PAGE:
Brandyn Leonard got to the point where he didn’t even want to go to practice anymore.

He couldn’t participate and watching his Mountain Pointe teammates got to be too hard. While he knew the spot on the sidelines was exactly where he needed to be, it didn’t make it any easier.

  • Click here to read more articles from the Ahwatukee Medical special section.

The after effects of a concussion are not easy to deal with, but not being able to take the field with your team might be even worse.

“I was down on football,” the Mountain Pointe junior running back said. “I was kind of losing my interest. Just going to practice and not playing was hard. I didn’t like it.”

The NFL’s new found priority on head injuries has had a trickle-down effect on all levels of sport.

“There are so many tools at our disposal,” Desert Vista athletic trainer Ryan Molnar said. “It’s always been a priority, but now when there is any inkling that there is a head injury there is no leeway. We have protocols in place and the proper steps are taken.”

Mountain Pointe was of the first schools to start ImPACT baseline testing and now the Arizona Interscholastic Association (AIA) has made it a priority for all schools.

ImPACT’s test is computerized and takes about 25 minutes to complete. ImPACT recommends that it be administered by an ImPACT-trained athletic trainer, school nurse, athletic director, team doctor or psychologist. Baseline tests are suggested every two years. If a concussion is suspected, the baseline report will serve as a comparison to a repeat ImPACT test, which professionals can use to assess potential changes or damage caused by a concussion.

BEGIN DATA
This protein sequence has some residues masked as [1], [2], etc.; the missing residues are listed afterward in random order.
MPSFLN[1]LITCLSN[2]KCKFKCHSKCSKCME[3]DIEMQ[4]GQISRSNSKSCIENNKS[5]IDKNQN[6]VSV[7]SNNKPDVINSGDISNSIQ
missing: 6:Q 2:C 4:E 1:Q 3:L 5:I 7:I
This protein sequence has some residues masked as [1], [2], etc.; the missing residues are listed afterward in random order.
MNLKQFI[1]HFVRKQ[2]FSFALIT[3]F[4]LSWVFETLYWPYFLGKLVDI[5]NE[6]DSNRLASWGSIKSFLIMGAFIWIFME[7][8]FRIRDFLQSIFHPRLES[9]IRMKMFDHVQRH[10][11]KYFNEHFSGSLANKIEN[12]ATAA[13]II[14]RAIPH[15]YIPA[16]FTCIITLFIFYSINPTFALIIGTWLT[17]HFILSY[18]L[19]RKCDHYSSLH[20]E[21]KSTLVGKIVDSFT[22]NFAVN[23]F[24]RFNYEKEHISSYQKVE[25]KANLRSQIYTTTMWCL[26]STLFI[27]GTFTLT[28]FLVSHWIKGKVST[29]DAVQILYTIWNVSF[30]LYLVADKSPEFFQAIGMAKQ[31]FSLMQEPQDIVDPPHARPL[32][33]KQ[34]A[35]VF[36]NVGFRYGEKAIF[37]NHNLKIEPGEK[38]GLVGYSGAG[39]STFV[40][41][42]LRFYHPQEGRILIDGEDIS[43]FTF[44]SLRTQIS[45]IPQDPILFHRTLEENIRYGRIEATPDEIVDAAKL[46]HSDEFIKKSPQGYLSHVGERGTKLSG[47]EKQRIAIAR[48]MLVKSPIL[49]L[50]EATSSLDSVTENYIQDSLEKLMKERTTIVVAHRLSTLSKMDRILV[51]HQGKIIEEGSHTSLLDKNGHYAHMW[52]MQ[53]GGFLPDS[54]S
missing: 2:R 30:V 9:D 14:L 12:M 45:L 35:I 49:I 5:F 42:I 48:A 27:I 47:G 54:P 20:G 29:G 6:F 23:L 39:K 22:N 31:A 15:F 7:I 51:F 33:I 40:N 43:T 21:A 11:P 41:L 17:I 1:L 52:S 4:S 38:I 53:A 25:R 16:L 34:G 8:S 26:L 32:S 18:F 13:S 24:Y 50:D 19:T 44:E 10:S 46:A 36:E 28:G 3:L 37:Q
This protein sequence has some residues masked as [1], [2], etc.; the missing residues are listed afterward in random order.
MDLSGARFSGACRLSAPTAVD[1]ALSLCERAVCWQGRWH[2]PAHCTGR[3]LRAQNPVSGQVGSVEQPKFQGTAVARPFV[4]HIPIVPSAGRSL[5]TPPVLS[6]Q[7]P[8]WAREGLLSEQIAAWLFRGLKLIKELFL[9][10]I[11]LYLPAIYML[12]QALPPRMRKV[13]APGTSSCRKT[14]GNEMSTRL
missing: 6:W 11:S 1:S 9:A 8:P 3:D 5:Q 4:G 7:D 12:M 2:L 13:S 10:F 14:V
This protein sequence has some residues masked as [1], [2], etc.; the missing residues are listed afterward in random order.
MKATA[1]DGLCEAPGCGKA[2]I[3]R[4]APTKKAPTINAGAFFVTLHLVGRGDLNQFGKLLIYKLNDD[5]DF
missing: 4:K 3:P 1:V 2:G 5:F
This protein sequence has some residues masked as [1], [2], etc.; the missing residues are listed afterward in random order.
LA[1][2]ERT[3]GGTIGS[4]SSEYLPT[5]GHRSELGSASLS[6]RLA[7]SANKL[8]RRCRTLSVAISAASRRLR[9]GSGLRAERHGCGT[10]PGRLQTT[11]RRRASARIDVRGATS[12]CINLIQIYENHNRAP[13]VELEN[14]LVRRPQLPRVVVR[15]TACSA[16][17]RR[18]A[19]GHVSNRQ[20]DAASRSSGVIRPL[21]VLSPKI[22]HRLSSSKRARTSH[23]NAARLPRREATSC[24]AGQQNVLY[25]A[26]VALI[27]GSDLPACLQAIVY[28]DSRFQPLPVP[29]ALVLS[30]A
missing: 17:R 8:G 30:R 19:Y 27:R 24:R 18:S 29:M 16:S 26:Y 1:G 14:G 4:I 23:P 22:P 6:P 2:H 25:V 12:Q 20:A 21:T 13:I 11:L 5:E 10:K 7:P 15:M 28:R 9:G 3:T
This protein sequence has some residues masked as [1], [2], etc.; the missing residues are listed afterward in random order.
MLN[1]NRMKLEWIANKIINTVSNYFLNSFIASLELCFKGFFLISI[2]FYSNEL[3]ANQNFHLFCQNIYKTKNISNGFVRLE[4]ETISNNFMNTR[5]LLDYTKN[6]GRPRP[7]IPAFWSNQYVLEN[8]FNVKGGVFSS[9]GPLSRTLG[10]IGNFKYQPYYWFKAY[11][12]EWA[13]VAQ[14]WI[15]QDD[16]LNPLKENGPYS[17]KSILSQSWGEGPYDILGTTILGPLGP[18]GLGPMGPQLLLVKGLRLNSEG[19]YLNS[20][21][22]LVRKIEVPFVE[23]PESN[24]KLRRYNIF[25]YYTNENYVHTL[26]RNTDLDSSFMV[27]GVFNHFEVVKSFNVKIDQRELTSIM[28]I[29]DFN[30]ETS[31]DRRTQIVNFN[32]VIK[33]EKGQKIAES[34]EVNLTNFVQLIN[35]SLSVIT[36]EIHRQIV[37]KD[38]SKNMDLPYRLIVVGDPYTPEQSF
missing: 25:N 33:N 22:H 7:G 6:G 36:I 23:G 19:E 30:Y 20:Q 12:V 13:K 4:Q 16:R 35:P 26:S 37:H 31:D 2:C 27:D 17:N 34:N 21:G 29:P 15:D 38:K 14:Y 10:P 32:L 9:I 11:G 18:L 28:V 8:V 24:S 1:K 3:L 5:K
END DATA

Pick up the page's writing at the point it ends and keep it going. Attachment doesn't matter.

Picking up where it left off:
“It’s not the end-all and be-all, but it is gives us another tool,” Mountain Pointe athletic trainer Jess Pierce said. “It can be frustrating because kids don’t like taking tests in the first place, but it has helped us in several instances.”

AIA associate executive director Chuck Schmidt cited the new by-law, passed last March by the AIA’s Legislative Council. That by-law is now in effect. It allows only half of the practice time in preseason to be contact work and limits contact work in the regular season to one-third of the practice time. Contact work, as defined in by-law 23.2.7 is “padded athletes in contact with each other.”

It’s a problem of epidemic proportions. Kids suffering hundreds and thousands of concussions every year.

There are about 400,000 concussions each and every year, and that’s just high school sports.

With numbers like that, it’s no wonder parents, schools and doctors are focusing on the issue.

Experts say you can’t prevent a concussion, but you can prevent the chances of them through education, like coaches teaching proper tackling.

One-third of concussions in football happen during practice. Therefore, there are new rules out to protect high school players.

The by-law specifies that no more than half of practice time can be contact practice in the preseason and no more than one-third of practice time can be contact practice during the regular season.

Then it can only be a good thing going forward.

“There has been a definite increase in knowledge and awareness compared to four or five years ago,” Pierce said. “While concussions are one of the hardest things to diagnosis we feel we have a much better handle on it than before to find the signs of head trauma.”

ABC 15 contributed to this story.

• Contact writer: (480) 898-7915 or Follow him on Twitter @JSkodaAFN.

(0) comments

Welcome to the discussion.

Keep it Clean. Please avoid obscene, vulgar, lewd, racist or sexually-oriented language.
Don't Threaten. Threats of harming another person will not be tolerated.
Be Truthful. Don't knowingly lie about anyone or anything.
Be Nice. No racism, sexism or any sort of -ism that is degrading to another person.
Be Proactive. Use the 'Report' link on each comment to let us know of abusive posts.
Share with Us. We'd love to hear eyewitness accounts, the history behind an article.